WASHINGTON — The White House announced Thursday that President Barack Obama will sign a trade bill despite it containing a provision that lumps together Israel and “Israeli-controlled territories.”

Such language, meaning that the bill is applicable to Israel and the settlements, “contravenes longstanding U.S. policy towards Israel and the occupied territories, including with regard to Israeli settlement activity,” White House Press Secretary Josh Earnest said in a statement, hours after the measure was approved in the Senate by a vote of 75-20.

Nonetheless, while the president objects to that particular facet of the legislation, Earnest suggested his accepting it, and signing the bill, was part of the nature of bipartisan compromise. “As with any bipartisan compromise legislation, there are provisions in this bill that we do not support,” Earnest said.

The legislation, The Trade Facilitation and Trade Enforcement Act of 2015, is part of a package that was presented to the US Congress last summer. It is designed to strengthen enforcement rules, address currency manipulation and bolster efforts to block evasions of trade laws.

But the bill also includes a clause that addresses politically motivated acts to limit or prohibit economic relations with Israel — targeting corporate entities or state-affiliated financial institutions from engaging in the Boycott, Divestment and Sanctions (BDS) campaign against Israel. This clause earned the commendation of the pro-Israel lobby AIPAC (the American Israel Public Affairs Committee).

“The provision puts the US firmly on record opposing BDS and supporting enhanced commercial ties between the United States and Israel,” AIPAC said in a statement Thursday. “This measure builds on the important work of Congress … passing into law firm anti-BDS negotiating objectives for American trade negotiators.”

Within 180 days after the bill becomes the law, the US administration will be required to report to the Congress on global BDS activities, including the participation of foreign companies in political boycotts of the Jewish State. It also includes a number of legal protections for American companies that operate in Israel.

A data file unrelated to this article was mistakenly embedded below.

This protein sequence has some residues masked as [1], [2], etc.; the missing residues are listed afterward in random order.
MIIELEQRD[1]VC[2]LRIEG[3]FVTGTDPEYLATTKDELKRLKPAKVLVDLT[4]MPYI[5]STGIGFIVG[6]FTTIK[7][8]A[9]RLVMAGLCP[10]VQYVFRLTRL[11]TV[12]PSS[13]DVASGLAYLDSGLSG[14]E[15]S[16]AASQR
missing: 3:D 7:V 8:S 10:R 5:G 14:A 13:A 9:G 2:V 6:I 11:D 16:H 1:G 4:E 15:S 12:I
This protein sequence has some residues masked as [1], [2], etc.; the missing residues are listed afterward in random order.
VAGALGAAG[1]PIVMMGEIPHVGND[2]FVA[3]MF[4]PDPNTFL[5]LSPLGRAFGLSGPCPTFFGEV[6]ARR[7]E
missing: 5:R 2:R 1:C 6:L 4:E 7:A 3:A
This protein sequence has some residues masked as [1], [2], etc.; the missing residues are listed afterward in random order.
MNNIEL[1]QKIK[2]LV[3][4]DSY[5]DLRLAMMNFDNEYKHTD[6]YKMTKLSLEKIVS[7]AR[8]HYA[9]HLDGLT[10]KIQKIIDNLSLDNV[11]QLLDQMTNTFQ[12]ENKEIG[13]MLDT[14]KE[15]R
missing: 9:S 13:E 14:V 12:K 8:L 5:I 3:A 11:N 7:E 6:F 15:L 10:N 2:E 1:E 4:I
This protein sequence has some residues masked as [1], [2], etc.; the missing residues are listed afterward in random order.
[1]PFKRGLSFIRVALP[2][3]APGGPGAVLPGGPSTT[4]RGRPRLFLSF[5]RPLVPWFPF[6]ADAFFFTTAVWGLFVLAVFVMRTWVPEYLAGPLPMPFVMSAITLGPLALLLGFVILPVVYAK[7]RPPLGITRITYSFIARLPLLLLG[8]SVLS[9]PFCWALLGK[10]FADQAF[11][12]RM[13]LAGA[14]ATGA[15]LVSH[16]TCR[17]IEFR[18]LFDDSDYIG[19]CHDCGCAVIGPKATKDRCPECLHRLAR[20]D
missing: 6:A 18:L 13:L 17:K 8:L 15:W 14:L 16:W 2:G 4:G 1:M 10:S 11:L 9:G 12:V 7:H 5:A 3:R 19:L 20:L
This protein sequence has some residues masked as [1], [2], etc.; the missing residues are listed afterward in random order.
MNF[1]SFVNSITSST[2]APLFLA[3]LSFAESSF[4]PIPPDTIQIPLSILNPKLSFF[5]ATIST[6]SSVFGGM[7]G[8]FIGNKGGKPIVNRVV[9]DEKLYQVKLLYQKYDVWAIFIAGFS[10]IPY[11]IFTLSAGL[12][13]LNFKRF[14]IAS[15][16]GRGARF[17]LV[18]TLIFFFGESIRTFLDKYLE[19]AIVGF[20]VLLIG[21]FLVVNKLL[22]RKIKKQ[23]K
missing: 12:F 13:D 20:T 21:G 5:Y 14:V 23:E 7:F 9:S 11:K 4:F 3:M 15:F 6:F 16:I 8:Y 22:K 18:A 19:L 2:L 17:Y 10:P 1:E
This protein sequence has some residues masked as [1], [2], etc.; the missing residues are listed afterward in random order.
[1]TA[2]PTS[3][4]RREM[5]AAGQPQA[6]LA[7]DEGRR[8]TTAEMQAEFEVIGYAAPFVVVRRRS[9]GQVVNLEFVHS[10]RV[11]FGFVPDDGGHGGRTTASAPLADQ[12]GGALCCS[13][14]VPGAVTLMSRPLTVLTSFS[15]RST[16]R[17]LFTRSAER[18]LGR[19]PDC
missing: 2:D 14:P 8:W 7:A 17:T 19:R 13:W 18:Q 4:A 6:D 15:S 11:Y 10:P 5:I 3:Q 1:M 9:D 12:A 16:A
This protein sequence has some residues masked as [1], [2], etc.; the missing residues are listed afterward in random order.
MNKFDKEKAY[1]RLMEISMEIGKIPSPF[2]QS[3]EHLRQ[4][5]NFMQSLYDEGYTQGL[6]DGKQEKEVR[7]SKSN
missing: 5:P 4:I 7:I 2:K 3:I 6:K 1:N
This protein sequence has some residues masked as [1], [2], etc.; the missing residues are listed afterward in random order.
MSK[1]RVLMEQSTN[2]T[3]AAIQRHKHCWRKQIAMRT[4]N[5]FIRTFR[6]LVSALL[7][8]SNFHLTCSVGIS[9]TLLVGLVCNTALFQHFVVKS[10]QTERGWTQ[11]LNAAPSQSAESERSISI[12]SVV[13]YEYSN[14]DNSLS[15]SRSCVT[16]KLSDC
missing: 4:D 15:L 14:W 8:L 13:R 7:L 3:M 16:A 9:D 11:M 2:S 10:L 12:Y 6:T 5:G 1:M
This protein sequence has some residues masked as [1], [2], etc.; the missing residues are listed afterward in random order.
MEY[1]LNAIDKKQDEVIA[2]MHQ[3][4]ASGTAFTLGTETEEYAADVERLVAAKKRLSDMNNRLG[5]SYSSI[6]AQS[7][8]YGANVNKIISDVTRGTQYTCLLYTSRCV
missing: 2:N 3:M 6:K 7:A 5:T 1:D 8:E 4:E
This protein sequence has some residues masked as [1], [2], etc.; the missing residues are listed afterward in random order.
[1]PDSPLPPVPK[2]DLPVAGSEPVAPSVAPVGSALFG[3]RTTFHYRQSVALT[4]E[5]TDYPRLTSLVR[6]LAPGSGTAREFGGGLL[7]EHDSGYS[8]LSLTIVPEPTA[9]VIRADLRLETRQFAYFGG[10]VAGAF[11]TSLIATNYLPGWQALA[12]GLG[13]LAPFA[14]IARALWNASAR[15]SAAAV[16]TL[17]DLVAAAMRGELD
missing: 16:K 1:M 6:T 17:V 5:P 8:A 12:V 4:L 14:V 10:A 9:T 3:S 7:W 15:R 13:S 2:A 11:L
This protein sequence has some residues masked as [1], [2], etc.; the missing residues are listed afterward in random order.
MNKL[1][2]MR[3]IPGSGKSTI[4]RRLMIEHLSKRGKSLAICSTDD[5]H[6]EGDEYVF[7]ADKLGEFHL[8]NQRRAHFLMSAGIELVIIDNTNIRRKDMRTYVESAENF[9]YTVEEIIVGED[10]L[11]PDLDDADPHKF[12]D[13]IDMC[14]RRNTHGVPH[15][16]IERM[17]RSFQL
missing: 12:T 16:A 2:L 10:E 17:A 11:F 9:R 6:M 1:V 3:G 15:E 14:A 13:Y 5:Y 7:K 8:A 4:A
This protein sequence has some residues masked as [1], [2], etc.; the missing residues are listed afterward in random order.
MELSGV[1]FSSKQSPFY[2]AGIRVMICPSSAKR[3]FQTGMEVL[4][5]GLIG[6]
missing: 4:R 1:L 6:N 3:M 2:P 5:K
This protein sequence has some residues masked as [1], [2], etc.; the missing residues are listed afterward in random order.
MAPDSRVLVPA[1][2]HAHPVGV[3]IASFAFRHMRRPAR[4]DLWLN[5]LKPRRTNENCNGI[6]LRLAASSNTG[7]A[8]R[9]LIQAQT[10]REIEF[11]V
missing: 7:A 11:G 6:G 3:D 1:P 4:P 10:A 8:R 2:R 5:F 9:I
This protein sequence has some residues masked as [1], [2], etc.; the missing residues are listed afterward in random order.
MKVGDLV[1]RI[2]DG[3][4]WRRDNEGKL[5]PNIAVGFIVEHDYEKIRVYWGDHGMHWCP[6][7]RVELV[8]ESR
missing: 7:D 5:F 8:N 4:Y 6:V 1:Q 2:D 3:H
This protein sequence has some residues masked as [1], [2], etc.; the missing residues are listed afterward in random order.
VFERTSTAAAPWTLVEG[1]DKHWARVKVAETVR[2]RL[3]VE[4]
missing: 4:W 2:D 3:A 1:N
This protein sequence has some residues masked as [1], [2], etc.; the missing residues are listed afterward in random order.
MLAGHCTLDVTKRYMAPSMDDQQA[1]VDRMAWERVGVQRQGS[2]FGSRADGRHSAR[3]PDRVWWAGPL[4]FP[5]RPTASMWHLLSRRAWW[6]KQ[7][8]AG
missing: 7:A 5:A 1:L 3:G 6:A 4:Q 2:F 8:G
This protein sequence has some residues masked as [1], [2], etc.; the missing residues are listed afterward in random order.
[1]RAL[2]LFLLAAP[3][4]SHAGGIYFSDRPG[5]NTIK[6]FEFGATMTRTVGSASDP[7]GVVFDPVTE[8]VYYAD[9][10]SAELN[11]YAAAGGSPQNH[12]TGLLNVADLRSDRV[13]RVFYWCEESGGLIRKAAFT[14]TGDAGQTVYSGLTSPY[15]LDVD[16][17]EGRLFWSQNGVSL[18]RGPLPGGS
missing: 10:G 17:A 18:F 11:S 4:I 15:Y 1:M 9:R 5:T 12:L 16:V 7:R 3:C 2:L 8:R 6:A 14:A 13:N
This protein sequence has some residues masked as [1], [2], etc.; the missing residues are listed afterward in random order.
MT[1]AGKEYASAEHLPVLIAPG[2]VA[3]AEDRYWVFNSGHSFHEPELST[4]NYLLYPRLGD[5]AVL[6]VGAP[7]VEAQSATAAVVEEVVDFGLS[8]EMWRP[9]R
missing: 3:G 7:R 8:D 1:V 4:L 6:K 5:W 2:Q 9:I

While the Obama administration has long expressed adamant opposition to BDS tactics targeting Israel, there are several references in the legislation to “Israeli-controlled territories” or “any territory controlled by Israel” as being applicable to the terms of the bill.

View of the Israeli settlement of Maale Adumin, in the West Bank. February 13, 2014. (Miriam Alster/FLASH90)

View of the Israeli settlement of Maale Adumin, in the West Bank. February 13, 2014. (Miriam Alster/FLASH90)

The conflation of Israel proper with contested territory runs counter to long-standing US policy that settlement activity is an obstacle to achieving a two-state solution, an administration official told The Times of Israel on Thursday. For that reason, the US government abstains from pursuing policies that it sees as conflicting with that objective.

The official stated that the White House seeks to strengthen its economic ties with Israel while at the same time maintaining the policies it considers integral to preserving and advancing the prospect of a two-state accommodation with Palestinians.

Since 1967, the US government has always opposed Israeli settlements and activity associated with them, the official said, also insisting that since the US-Israel Free Trade Agreement was first signed, in 1985, such a balancing act has been a priority of all US administrations, Democrat and Republican alike.

Notwithstanding Obama’s reservations about some of the bill’s language, his signing it is likely to please Prime Minister Benjamin Netanyahu, as the BDS provision explicitly instructs US trade representatives to discourage European Union member countries from engaging in Israel boycott efforts.

In recent months the Israeli premier has clashed with the EU while it has moved to label goods that are produced in territory captured in the 1967 Six Day War as being “made in settlements.”